Mark Willis on Photography

Rainbow by Mark Willis

Double rainbow with lightning strike–Photo by Mark Willis

Mark Willis, archeologist and photographer

Mark Willis, archeologist and photographer

I am delighted to have Mark Willis, an expert in emerging technologies in photography and archeology, as my guest today.

This double rainbow photograph is magnificent, Mark. Tell us about it.

This image of a rainbow was taken after a storm passed through the Lower Pecos region in early April, 2013.  Right at sunset the clouds parted and this beautiful double rainbow appeared.  I took a series of bracketed shots to capture the color depth.  That also helped to capture the lightning strike that can be seen in the right side of the image.

Your pictures are amazing! How do you get such wonderful shots? 

Thanks.  If I get a nice shot is normally because I’ve take hundreds of photos and one or two are keepers.  I enjoy experimenting with various types of photography to increase my technical skills.  Lately, I’ve been playing with landscape and nighttime photography.

Lightning strike at Shumla, Texas, by Mark Willis

Lightning strike at Shumla, Texas, by Mark Willis

This one was also taken the same night of the storm mentioned previously.  To get this shot, I took dozens of  long exposures looking into the darkest part of the storm.  The long exposures allow for the lightning to be photographed and it also allows the ambient light to illuminate the landscape and hence the dramatic colors.

Stars over Bunk House at Shumla, Texas by Mark Willis

Stars over Bunk House at Shumla, Texas by Mark Willis

The night sky out at Shumla is really impressive.  Most city dwellers can’t believe it when they see how incredible the stars are.  For this photograph, I placed the Shumla Bunkhouse in the foreground to add some interest to the image. It was taken a couple of hours after sunset and with a 20 second exposure.  The light area in the lower right of the image isn’t a sunset.  It is actually the light pollution from Langtry, Texas bouncing off of low thin clouds.  This type of photography is pretty tricky because you have to guess at all of the manual settings and just hope something turns out nice.

You are well known for kite aerial photography. What is that, Mark?

Kite Arial  Photograh of archeological site by Mark Willis

Kite Aerial Photograph of archeological site by Mark Willis

It is one of the cheapest and most innovative ways to take aerial photographs. Kite Aerial Photography (KAP) was invented in the middle half of the 1800s by the French.  A camera is attached a sturdy string and lifted into the air by a large kite. One of the earliest uses of KAP was to map topographic features of the landscape for military purposes.  In much the same way, I use KAP to create highly detailed maps of archaeological sites and excavations.  I have had the privilege of conducting KAP projects all over the world.  It is my favorite type of aerial photography.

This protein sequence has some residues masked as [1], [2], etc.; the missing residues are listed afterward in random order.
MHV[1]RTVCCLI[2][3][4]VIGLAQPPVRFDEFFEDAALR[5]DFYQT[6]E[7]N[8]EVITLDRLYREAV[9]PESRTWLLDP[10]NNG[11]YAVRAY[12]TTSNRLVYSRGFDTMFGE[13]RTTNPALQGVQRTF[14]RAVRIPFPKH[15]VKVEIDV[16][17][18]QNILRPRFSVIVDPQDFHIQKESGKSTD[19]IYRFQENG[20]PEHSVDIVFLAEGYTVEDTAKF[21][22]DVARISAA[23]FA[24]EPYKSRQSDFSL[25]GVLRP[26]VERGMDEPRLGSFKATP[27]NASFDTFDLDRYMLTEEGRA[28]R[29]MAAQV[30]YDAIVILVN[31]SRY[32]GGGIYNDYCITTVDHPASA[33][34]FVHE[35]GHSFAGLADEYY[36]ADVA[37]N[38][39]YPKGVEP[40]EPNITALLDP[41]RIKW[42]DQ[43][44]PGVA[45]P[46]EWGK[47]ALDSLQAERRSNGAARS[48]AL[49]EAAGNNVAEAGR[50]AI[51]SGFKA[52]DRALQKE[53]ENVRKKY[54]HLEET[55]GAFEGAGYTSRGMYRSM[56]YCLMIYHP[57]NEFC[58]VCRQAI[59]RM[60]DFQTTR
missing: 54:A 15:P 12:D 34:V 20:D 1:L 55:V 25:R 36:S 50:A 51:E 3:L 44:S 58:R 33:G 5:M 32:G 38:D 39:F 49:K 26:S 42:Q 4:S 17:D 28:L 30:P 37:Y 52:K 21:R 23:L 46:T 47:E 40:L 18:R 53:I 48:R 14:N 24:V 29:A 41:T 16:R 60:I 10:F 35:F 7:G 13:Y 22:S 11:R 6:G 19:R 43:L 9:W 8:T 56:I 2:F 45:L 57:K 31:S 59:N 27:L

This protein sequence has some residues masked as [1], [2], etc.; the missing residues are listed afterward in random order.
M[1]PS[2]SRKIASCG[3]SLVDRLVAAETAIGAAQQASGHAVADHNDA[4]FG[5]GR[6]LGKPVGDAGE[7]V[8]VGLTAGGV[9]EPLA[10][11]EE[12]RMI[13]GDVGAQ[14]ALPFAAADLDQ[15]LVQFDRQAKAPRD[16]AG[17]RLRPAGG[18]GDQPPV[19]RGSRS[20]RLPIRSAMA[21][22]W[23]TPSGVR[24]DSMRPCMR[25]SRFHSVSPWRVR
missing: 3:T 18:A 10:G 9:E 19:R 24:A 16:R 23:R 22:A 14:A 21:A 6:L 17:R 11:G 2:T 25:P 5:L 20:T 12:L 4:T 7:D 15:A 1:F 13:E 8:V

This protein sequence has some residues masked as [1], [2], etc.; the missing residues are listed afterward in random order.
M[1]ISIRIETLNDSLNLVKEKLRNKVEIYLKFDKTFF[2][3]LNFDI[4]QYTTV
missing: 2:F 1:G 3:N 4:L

You also use drones. Could you tell us a little about that?   

Unmanned Aerial Vehicle, or drone, flying over Ecuador

Unmanned Aerial Vehicle, or drone, flying over Ecuador

Unmanned Aerial Vehicles (UAVs), commonly called drones, are the up and coming way to conduct aerial mapping projects.  Unlike KAP, the UAVs are autonomously controlled by an internal computer.  UAVs are true robots that fly themselves.  UAVs are perfect for mapping large landscapes as they can cover a much larger area than KAP in a short amount of time.  The disadvantage is the cost of the equipment.  KAP also tends to produces higher resolution images.

You recently completed an ambitious 3-D modeling project at Panther Cave. What did that entail?

The 3D modeling at Panther Cave is ground breaking.  It involved creating an extremely high resolution model from nothing more than a series of photographs.  Typically these sorts of models are made using extremely expensive and cumbersome laser scanners  The new method we used is called Structure from Motion. It is inexpensive and produces results that other techniques are not capable of.  I am excited the world gets see this site in an entirely new way.

Have you ever had any mishaps or close calls while shooting?

It wasn’t really a close call but one of the eeriest moments I had was working very deep in the rock art cave of Marsoulas in Southern France.  I was on a very steep muddy slope documenting Aurignacian era rock art with an underground river below me. My colleagues had exited the cave and I was alone with the ancient art when the generator powering our lights ran out of gas.  For several minutes I sat alone in the inky blackness listening to the slow flow of the water below me and imaging how many of our ancestors had done the same.

Your photography has taken you around the world. What are some of your favorite places?

I started backpacking the world alone when I was seventeen.  I haven’t found a favorite place yet but the more exotic the better.  I enjoy working in the Pacific at places like Palau and Kiribati but feel most at home on the left bank of the Pecos.

What drives you to do this?

Those that know me know that I work constantly.  I am either creating a new 3D modeling process, testing a new technique to document petroglyphs at night, or running an archaeological survey. Always doing something related to archaeology.  A friend of mine calls me the “James Brown of archaeology”.  Not sure if I would go that far but I get a thrill out of finding new ways to look at archaeological sites and our world in general.  It is my work and it is my passion.

This has been fascinating.  Many thanks for being with us today, Mark.  

Mark can be reached via his occasionally updated blog, http://palentier.blogspot.com/ , or on Google+https://plus.google.com/u/0/117833894683564726361